Blevins also points out that many outdoor jobs pay lower wages than other industries, a discrepancy that is all too real. According to the U.S. Bureau of Labor Statistics, workers in the recreation industry earn a median income of around $24,000 per year nationwide. Compare that to the median level of $50,000 or so in annual wages taken home by a coal miner, and it becomes easy to see the challenges associated with using outdoor businesses to replace high-wage extractive industries.
Still, the intangible benefits of the outdoor industry can enhance other dimensions of the economy. As one example, Blevins stresses the impacts that tourism and recreation can have on a community’s quality of life. “If it’s done right,” Blevins says, strengthening an outdoor economy “increases the impression that people have of the area.” That, in turn, can increase a community’s exposure and draw in new investment.
Lovelace agrees. “Outdoor recreation and quality of life for residents are directly tied together” for the Brevard and Transylvania County area, he says. In addition to retirees who move to the area after leaving the labor market, Lovelace points out that many working families who move to Transylvania County are choosing quality of life over the size of their salaries as a determining factor in selecting a new home.
In other cases, recreation can also attract new manufacturing sectors altogether. The broader Western North Carolina region is one example, as it now plays home to a burgeoning outdoor gear manufacturing industry that is capitalizing on the region’s outdoor culture. The Outdoor Gear Builders of Western North Carolina, a group of 27 regionally-based companies, estimated in 2014 that manufacturers contributed nearly 500 jobs to the regional economy, with a $6 million impact in local sourcing.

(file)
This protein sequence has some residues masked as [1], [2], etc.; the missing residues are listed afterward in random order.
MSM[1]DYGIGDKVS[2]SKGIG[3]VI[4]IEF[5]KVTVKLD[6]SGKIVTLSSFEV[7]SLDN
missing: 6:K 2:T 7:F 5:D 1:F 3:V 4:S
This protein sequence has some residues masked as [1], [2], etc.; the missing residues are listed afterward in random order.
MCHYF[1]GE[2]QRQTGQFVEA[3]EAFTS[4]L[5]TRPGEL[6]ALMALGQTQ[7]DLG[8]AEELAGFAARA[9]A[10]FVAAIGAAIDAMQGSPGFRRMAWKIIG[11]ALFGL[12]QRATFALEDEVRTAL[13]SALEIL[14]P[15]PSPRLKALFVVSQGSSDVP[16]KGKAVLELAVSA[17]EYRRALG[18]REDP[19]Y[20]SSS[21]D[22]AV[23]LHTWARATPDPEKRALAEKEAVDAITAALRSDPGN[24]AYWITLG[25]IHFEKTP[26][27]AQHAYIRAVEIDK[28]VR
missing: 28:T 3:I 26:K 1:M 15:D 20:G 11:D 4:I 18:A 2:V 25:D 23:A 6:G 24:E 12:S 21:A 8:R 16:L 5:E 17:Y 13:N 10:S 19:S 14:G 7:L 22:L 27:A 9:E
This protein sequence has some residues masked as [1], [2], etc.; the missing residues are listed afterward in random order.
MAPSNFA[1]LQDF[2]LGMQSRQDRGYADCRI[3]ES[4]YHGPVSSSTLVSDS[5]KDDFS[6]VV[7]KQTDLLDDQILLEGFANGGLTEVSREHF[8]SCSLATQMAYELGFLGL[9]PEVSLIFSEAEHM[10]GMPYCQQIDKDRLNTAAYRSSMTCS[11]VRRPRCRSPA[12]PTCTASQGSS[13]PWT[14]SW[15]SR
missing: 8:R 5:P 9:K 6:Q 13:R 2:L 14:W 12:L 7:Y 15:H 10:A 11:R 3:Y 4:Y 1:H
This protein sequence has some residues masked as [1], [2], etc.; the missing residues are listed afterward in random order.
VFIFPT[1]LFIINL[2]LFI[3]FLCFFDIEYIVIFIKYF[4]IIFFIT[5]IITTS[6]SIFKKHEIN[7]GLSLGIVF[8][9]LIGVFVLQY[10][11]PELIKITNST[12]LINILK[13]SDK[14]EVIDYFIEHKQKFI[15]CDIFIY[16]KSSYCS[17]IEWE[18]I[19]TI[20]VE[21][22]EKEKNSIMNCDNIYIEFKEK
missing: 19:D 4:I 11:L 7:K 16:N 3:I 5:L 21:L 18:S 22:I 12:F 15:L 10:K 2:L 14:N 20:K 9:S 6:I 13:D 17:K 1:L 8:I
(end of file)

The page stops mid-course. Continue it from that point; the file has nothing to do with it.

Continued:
Lovelace credits the quality of life provided by the outdoors as helping to bring several manufacturers to his region, citing it as “key” to economic growth. The Transylvania Economic Alliance—the county’s economic development organization—now even lists outdoor gear manufacturing as one of its six target markets, alongside tourism.
Building on Success
If a single rule has emerged from the region, it’s that the recipe needed to harness the outdoor recreation economy’s benefits may look different from one community to the next.
Some communities, like Erwin, Tenn., are looking downtown. Erwin is home to the Appalachian Trail and Nolichucky River, but its economy has historically been grounded on the transport of coal via the CSX railroad. Jamie Rice, an Erwin business owner and president of the community group RISE Erwin, says that economic landscape changed when Erwin’s railyard closed in 2015.